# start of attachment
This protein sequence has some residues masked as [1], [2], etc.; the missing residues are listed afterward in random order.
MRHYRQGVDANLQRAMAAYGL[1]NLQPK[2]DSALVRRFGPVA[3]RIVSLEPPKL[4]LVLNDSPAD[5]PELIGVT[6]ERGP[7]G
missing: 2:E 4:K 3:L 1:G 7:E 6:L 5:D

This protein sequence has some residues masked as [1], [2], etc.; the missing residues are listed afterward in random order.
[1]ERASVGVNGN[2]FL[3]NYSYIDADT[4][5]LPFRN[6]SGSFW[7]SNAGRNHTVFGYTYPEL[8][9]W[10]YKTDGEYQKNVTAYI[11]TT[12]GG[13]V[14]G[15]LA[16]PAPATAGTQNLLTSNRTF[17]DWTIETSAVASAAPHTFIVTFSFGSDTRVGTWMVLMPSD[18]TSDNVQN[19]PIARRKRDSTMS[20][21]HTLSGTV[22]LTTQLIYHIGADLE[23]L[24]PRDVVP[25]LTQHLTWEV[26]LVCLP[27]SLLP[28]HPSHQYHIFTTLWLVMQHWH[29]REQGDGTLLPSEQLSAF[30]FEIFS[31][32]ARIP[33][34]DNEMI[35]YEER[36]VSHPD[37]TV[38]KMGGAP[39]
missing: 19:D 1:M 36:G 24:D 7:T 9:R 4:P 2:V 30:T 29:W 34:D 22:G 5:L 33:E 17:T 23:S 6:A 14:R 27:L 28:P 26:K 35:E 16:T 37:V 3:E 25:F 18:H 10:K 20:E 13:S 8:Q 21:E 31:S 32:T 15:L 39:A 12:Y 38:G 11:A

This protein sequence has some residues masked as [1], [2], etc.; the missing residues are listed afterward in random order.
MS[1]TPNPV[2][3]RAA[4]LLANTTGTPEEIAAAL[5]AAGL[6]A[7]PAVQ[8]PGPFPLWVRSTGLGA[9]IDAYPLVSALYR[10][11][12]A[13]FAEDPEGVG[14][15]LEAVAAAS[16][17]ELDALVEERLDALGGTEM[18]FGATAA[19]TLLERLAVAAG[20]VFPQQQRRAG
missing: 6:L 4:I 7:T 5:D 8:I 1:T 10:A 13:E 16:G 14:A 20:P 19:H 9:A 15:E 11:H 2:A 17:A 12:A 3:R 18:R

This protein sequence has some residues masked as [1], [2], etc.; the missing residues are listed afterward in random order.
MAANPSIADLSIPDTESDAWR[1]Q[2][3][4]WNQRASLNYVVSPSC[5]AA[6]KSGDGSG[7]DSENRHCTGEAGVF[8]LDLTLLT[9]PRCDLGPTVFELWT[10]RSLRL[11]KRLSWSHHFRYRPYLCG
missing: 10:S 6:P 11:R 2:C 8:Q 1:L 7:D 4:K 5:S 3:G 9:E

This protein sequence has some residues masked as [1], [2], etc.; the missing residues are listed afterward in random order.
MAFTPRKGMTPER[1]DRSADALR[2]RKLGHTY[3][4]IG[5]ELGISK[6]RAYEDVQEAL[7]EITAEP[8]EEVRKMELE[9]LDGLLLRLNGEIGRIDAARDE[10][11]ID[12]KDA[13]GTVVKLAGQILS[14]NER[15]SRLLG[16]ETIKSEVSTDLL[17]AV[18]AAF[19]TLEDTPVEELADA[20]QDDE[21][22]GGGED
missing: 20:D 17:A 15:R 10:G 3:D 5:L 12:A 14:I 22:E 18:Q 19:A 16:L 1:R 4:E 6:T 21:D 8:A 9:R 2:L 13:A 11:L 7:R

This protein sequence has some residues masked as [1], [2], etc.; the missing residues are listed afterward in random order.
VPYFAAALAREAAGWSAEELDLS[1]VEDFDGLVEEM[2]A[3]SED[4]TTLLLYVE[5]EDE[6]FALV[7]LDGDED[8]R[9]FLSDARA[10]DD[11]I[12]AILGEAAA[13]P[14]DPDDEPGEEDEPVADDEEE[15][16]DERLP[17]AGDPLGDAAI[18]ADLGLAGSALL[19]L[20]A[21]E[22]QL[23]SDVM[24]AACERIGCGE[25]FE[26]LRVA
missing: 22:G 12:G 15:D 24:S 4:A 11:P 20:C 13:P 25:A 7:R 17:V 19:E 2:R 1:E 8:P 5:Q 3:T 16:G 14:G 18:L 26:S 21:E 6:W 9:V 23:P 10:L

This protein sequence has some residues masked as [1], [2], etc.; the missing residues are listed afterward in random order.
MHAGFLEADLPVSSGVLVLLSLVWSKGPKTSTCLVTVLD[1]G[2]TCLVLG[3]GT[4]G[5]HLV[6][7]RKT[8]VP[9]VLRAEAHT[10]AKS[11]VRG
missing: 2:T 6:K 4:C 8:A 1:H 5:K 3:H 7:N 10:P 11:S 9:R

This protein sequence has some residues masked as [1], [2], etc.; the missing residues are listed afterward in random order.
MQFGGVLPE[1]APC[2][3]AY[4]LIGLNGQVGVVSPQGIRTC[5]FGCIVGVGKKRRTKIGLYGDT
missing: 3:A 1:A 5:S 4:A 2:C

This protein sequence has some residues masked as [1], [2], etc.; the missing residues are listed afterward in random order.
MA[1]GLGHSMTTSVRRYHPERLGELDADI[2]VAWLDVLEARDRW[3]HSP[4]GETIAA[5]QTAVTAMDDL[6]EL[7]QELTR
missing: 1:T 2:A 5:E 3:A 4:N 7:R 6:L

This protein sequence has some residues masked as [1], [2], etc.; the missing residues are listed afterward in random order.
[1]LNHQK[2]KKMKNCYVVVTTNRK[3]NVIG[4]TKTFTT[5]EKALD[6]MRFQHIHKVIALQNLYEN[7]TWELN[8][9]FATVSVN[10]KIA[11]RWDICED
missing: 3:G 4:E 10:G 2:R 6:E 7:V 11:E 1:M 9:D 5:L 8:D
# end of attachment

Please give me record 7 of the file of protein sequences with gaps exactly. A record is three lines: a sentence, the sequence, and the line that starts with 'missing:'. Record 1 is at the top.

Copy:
This protein sequence has some residues masked as [1], [2], etc.; the missing residues are listed afterward in random order.
MHAGFLEADLPVSSGVLVLLSLVWSKGPKTSTCLVTVLD[1]G[2]TCLVLG[3]GT[4]G[5]HLV[6][7]RKT[8]VP[9]VLRAEAHT[10]AKS[11]VRG
missing: 2:T 6:K 4:C 8:A 1:H 5:K 3:H 7:N 10:P 11:S 9:R